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  1. Featured Essay: Frontlash/Backlash: The Crisis of Solidarity and the Threat to Civil Institutions

    Jeffrey C. Alexander argues for an understanding of the polarizing and excluding forces of Trumpism as sociologically ‘‘normal’’ to the ongoing dynamics of civil spheres.
  2. Asymmetric Fixed-effects Models for Panel Data

    Standard fixed-effects methods presume that effects of variables are symmetric: The effect of increasing a variable is the same as the effect of decreasing that variable but in the opposite direction. This is implausible for many social phenomena. York and Light showed how to estimate asymmetric models by estimating first-difference regressions in which the difference scores for the predictors are decomposed into positive and negative changes. In this article, I show that there are several aspects of their method that need improvement.

  3. Elusive Events

    The purpose of What Is an Event? by Robin Wagner-Pacifici is to “build a model for the analysis of events in general” (p. 3). To this end, it develops an “analytical apparatus, termed political semiosis,” the “basic features” of which are “performatives, demonstratives, and representations” (Chapter 1). At the forefront of this endeavor is the attempt to understand how “events take shape” (pp. 10, 83, 91, 109, 140) given the “grounds from which they erupt” (p. 48) and the “ruptures” that set them off (p. 105).
  4. Comment on Barbara Risman’s review of Cheap Sex: The Transformation of Men, Marriage, and Monogamy

    The habit of contesting criticisms in print is one I have never acquired, in part because I am committed to the democracy and pace of scholarly debate. Nothing attracted me more to the sociological life than the opportunity to wrestle with ideas. But that is why I feel compelled to respond to Risman’s apoplectic interpretation of Cheap Sex. The reader learns next to nothing about what is actually in the book. Her remarks display far less interest in wrestling with ideas than in ad hominem assaults and sarcastic guesses at my character, values, and motives.
  5. Is Recreational Sex a Social Problem? Or, What’s Wrong with Kids Today?

    Decades have passed since we liberated normative sex from the confines of heterosexual marriage. But the divorce of sexual activity from romantic relationships among young people is still the topic of much debate. Both American Hookup: The New Culture of Sex on Campus, by Lisa Wade, and Cheap Sex: The Transformation of Men, Marriage, and Monogamy, by Mark Regnerus, address what’s happening with sex and relationships today; and although they identify similar trends, their analyses could not be more different.
  6. At the Foot of the Grave: Challenging Collective Memories of Violence in Post-Franco Spain

    Understanding the development and meaning of collective memory is a central interest for sociologists. One aspect of this literature focuses on the processes that social movement actors use to introduce long-silenced counter-memories of violence to supplant the “official” memory. To examine this, I draw on 15 months of ethnographic observations with the Spanish Association for the Recovery of Historical Memory (ARMH) and 200 informal and 30 formal interviews with locals and activists.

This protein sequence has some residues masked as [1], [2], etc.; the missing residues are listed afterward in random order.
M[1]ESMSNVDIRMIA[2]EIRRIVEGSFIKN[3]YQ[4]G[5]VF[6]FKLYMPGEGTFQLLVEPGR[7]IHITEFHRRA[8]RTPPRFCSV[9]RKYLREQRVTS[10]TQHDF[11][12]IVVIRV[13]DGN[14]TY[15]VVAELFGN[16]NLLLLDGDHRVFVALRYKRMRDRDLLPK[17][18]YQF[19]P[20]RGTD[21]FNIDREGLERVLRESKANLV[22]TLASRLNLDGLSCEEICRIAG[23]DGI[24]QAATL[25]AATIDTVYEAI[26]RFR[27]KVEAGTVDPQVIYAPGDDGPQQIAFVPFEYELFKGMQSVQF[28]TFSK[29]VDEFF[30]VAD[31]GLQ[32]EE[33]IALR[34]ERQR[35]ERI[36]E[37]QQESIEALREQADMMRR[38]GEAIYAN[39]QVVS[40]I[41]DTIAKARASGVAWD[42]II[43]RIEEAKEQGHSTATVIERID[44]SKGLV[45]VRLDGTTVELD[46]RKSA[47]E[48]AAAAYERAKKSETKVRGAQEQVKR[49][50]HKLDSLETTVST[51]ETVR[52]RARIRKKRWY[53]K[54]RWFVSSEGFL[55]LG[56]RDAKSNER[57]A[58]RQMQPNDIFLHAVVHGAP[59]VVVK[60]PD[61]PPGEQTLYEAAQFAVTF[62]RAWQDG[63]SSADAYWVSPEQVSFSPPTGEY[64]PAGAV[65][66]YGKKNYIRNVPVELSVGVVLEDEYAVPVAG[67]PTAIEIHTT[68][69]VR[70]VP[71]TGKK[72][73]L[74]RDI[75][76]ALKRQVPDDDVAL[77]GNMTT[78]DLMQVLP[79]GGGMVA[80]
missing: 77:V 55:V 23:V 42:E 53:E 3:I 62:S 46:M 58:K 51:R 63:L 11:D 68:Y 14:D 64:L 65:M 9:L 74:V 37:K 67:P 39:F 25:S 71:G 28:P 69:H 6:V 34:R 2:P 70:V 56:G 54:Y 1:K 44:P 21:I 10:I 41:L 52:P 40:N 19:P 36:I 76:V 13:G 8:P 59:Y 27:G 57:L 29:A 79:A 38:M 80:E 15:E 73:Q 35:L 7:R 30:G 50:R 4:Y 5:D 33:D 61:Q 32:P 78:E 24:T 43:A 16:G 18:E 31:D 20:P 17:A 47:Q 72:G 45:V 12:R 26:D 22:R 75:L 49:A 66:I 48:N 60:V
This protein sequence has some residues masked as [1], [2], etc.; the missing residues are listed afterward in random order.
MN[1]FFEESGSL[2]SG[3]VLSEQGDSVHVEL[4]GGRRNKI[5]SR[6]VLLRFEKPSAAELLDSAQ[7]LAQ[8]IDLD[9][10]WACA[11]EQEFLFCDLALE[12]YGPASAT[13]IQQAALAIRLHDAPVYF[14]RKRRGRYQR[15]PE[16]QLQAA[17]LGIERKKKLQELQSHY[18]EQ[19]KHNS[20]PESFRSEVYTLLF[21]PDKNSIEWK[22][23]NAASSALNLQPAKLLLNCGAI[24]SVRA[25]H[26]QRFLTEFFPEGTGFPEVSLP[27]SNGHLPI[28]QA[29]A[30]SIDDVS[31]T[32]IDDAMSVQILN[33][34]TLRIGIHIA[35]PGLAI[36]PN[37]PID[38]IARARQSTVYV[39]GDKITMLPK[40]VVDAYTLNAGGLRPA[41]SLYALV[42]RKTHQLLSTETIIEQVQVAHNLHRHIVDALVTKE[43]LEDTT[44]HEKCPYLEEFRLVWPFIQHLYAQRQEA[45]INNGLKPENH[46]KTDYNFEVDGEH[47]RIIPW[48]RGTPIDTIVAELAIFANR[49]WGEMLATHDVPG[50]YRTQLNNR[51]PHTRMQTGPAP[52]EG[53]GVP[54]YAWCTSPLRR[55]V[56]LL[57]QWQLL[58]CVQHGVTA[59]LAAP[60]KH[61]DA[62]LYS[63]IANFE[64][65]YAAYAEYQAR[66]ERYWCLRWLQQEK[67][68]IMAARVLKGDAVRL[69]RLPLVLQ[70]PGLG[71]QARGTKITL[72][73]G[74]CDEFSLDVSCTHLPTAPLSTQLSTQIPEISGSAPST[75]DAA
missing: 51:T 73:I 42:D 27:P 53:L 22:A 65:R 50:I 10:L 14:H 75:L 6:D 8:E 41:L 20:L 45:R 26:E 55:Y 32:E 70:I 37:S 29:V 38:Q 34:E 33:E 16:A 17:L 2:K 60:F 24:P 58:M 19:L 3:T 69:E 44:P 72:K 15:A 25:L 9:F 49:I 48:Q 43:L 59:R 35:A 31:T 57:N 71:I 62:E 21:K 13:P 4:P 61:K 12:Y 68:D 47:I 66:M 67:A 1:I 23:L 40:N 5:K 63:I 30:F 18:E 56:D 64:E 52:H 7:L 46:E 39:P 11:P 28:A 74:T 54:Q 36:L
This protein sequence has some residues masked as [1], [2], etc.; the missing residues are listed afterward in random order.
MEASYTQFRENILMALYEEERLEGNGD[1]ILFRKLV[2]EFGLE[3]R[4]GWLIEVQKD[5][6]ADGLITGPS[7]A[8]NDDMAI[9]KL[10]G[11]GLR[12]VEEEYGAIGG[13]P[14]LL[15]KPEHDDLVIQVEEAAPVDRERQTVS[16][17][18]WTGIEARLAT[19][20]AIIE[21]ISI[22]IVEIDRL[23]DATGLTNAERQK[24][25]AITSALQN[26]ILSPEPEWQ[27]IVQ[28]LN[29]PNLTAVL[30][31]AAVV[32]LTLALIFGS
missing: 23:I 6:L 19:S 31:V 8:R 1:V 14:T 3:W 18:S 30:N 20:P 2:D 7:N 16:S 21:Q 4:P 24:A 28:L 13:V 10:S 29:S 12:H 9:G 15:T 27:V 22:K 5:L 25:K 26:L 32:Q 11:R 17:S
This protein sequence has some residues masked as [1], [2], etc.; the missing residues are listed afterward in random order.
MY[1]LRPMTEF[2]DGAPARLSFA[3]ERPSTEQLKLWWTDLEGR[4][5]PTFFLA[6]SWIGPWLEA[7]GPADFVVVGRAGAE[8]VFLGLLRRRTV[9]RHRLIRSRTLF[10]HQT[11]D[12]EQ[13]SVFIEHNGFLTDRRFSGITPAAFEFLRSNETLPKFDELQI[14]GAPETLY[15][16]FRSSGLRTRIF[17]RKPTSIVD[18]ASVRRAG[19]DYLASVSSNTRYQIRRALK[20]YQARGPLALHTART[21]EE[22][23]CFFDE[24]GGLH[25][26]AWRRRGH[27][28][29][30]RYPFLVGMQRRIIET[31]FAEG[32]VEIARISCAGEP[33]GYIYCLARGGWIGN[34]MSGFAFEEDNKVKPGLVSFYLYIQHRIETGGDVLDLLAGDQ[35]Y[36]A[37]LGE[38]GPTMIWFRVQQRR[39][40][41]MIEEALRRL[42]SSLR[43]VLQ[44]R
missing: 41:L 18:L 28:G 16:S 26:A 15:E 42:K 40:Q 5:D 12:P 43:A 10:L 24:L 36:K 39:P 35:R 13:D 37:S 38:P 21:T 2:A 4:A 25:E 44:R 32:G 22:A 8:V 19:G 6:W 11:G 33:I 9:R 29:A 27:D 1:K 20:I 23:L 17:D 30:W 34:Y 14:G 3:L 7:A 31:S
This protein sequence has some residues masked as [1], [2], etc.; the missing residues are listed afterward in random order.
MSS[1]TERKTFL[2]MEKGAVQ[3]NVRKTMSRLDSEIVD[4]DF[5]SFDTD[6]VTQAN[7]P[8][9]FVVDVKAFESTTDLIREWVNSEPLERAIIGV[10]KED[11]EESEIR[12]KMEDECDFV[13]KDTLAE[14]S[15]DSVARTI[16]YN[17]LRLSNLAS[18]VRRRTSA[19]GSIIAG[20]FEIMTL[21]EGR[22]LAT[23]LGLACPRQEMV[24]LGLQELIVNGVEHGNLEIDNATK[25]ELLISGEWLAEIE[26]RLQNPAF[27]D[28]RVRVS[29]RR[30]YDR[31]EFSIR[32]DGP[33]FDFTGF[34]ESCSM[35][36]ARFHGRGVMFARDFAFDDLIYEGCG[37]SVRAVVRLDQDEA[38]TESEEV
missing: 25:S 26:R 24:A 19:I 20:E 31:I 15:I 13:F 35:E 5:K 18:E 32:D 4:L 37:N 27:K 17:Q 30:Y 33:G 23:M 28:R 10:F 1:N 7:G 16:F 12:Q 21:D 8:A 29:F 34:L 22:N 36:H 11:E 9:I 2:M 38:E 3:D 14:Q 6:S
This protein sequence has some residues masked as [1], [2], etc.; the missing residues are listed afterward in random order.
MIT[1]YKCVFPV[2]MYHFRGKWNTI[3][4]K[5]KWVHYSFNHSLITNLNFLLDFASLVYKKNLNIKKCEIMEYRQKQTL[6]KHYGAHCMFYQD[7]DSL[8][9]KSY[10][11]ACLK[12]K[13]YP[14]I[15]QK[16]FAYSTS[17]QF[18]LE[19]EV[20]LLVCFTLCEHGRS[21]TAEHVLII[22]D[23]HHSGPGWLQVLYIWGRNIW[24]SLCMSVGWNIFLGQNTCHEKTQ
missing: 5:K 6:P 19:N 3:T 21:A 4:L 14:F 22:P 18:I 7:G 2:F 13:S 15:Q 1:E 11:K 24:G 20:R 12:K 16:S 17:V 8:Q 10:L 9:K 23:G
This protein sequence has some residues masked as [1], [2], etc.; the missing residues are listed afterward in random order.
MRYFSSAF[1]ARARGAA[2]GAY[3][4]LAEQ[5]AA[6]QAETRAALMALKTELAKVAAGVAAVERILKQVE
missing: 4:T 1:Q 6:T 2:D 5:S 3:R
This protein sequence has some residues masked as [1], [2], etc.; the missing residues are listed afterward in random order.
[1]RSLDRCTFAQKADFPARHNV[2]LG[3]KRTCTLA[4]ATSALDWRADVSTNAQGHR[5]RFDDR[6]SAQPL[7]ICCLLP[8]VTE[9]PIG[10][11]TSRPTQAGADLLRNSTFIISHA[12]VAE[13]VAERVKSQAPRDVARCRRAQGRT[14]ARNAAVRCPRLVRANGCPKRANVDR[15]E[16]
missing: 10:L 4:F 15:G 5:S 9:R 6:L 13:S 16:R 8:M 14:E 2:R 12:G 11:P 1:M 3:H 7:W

7. Towards a Dynamic Theory of Civil Society: The Politics of Forward and Backward Infiltration

    This article develops a conceptual framework to theorize the processes of mutual penetration between civil society, the state, and the economy, where incumbents and challengers continuously formulate new strategies against each other. We criticize the prevailing Weberian and Tocquevillian concepts of civil society, and then, drawing on research in social movements and comparative political economy, propose a new framework: the politics of forward and backward infiltration.
  8. The Advantaged Cause: Affect Control Theory and Social Movements

    The role of grievances in drawing public concern and activist support is a surprisingly understudied topic in modern social movement literature. This research is the first to parse issues into core components to understand whether some grievances are more successful than others in evoking reactions that can benefit social movements.

  9. National Crimes: A New National Data Set of Lynchings in the United States, 1883 to 1941

    Historians are increasingly studying lynching outside of the American Southeast, but sociologists have been slow to follow. We introduce a new public data set that extends existing data on lynching victims to cover the contiguous United States from 1883 to 1941. These data confirm that lynching was a heterogeneous practice across the United States.

  10. Trends in U.S. Gender Attitudes, 1977 to 2018: Gender and Educational Disparities

    These figures display gender- and education-related gaps in U.S. gender attitudes from 1977 to 2018. The authors use data from the General Social Survey (N = 57,224) to estimate the historical trajectory of U.S. attitudes about women in politics, familial roles, and working motherhood. Of all attitudes analyzed, Americans hold the most liberal attitudes toward women in politics, with no gender gap and little educational difference on this issue. Attitudes toward familial roles have the largest educational gap but a small gender difference.